Yesterday, President Trump announced on Twitter that he was leaving Walter Reed National Military Medical Center, where he was receiving treatment for his infection with the coronavirus, a disease that has killed over 200,000 people in the United States.
In his tweet, the president wrote: “Don’t be afraid of Covid. Don’t let it dominate your life.”
I will be leaving the great Walter Reed Medical Center today at 6:30 P.M. Feeling really good! Don’t be afraid of Covid. Don’t let it dominate your life. We have developed, under the Trump Administration, some really great drugs & knowledge. I feel better than I did 20 years ago!— Donald J. Trump (@realDonaldTrump) October 5, 2020
Many people have been asking, sincerely, how President Trump’s comment, “Don’t be afraid of Covid,” differs from Jesus’ message to “Be not afraid.” Here are some thoughts.
First of all, Jesus often told his followers “Be not afraid.” In fact, the phrase brackets his earthly life. The Angel Gabriel says that to the Virgin Mary at the Annunciation, the beginning of Jesus’ earthly life (Lk 1:30). And after his Resurrection, the risen Christ says the same thing to his frightened disciples, near the end of his earthly life (Mt 28:10).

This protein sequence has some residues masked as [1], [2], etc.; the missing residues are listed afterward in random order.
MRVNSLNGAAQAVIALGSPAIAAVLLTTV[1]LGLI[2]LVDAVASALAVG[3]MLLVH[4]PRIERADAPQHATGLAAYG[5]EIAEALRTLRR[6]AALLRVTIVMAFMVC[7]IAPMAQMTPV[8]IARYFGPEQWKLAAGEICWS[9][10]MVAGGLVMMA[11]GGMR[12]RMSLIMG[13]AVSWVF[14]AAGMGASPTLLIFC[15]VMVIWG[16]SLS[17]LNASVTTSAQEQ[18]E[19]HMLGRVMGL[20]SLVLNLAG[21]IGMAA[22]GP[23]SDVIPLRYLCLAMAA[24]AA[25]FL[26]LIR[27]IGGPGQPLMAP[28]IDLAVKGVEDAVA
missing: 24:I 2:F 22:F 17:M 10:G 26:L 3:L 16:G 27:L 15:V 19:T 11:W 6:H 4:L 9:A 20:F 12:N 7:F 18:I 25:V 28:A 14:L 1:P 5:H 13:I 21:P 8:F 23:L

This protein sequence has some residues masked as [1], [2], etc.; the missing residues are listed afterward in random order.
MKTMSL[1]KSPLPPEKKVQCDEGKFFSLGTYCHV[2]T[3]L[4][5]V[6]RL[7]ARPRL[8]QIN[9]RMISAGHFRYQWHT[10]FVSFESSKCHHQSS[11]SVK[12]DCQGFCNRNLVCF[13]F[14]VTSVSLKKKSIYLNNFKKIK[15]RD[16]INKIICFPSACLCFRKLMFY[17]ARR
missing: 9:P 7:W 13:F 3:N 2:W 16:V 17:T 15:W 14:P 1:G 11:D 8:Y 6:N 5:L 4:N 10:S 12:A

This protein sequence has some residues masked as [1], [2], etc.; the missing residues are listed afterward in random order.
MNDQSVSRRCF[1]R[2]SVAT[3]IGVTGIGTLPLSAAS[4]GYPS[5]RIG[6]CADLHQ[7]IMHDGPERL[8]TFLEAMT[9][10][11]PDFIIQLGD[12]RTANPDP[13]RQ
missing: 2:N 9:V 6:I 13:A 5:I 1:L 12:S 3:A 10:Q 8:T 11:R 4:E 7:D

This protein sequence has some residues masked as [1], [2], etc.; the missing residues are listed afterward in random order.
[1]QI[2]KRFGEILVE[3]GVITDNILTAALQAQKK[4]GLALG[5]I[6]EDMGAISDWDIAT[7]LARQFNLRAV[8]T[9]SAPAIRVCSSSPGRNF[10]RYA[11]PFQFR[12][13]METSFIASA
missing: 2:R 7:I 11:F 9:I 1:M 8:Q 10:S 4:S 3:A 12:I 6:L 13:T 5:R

It’s one of the very few phrases Jesus utters several times in the Gospels. He frequently encourages his followers to turn away from fear and rely on God.
But Jesus is not telling his disciples, or us, to ignore the reality of human life. God does not ask us to check our brains at the door and be reckless about our bodies. That’s not what it means to be a believer. We don’t jump off of tall buildings expecting not to get hurt. We don’t drink poison expecting not to get sick. We don’t touch a hot stove expecting not to be burned.
God does not ask us to check our brains at the door and be reckless about our bodies.
God gave us brains for a reason. For that matter, God gave us reason for a reason. So “Don’t be afraid of Covid” not only makes no sense, but it’s dangerous. Like Jesus, we have human bodies that must be cared for. There are also others whom we have to protect from harm, from illness and from death. That is part of being pro-life: reverencing lives, both yours and those of others.
That means taking the necessary precautions to keep yourself healthy: going to the dentist every few months, getting an annual physical, taking medicine when needed. Today, it means, more specifically, taking precautions against Covid-19: wearing a mask, maintaining social distance, washing your hands and quarantining if you are ill or if you’ve recently come in contact with someone who may have been infected.
And yes, that means being reasonably afraid of Covid. It makes sense to be afraid of, for example, chickenpox, measles and meningitis. It makes sense to be afraid of diseases that can kill or cause long-term disabilities. And it makes sense both to treat these illnesses medically if you contract them and to be careful not to pass those illnesses to others.
Sometimes being afraid is both reasonable and charitable.
Jesus said, many times, “Be not afraid.” But his whole life was about giving life, not taking it. And by not taking precautions against Covid, you are endangering lives, both yours and those of others.
Trust in God, but listen to your doctors, too.